Danger remains 2 years after deadly train crash

Two years after the deadliest crash in Metro-North history, officials and commuters say railroad crossings remain just as dangerous.

Two years after the deadliest crash in Metro-North history, officials and commuters say railroad crossings remain just as dangerous.

Two years after the deadliest crash in Metro-North history, officials and commuters say railroad crossings remain just as dangerous. (2/3/17)

VALHALLA - Two years after the deadliest crash in Metro-North history, officials and commuters say railroad crossings remain just as dangerous.

Six people died in 2015 when a train on the Harlem line, carrying hundreds of evening commuters, slammed into Ellen Brody's Mercedes SUV at the Commerce Street crossing in Valhalla.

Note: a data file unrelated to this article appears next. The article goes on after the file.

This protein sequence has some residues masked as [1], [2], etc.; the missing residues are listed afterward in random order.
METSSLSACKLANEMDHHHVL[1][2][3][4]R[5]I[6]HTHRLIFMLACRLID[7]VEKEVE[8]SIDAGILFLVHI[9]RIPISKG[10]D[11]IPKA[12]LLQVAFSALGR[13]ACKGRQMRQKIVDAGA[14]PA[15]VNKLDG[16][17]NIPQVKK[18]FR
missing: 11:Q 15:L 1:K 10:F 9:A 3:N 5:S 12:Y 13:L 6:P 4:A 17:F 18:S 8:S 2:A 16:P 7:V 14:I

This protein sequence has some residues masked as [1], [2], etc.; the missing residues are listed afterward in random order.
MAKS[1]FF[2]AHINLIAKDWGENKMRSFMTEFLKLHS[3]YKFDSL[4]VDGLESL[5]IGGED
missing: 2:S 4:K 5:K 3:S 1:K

Police have handed brochures about how to safely cross train tracks -- but there are no visible safety upgrades at the intersection.

The federal government has given New York state millions of dollars to address the problem, but the government has reportedly not handed over an official report by the National Transportation Safety Bureau detailing the findings of its federal investigation.

And officials in Mount Pleasant say dozens of lawsuits over the incident could bankrupt the town.

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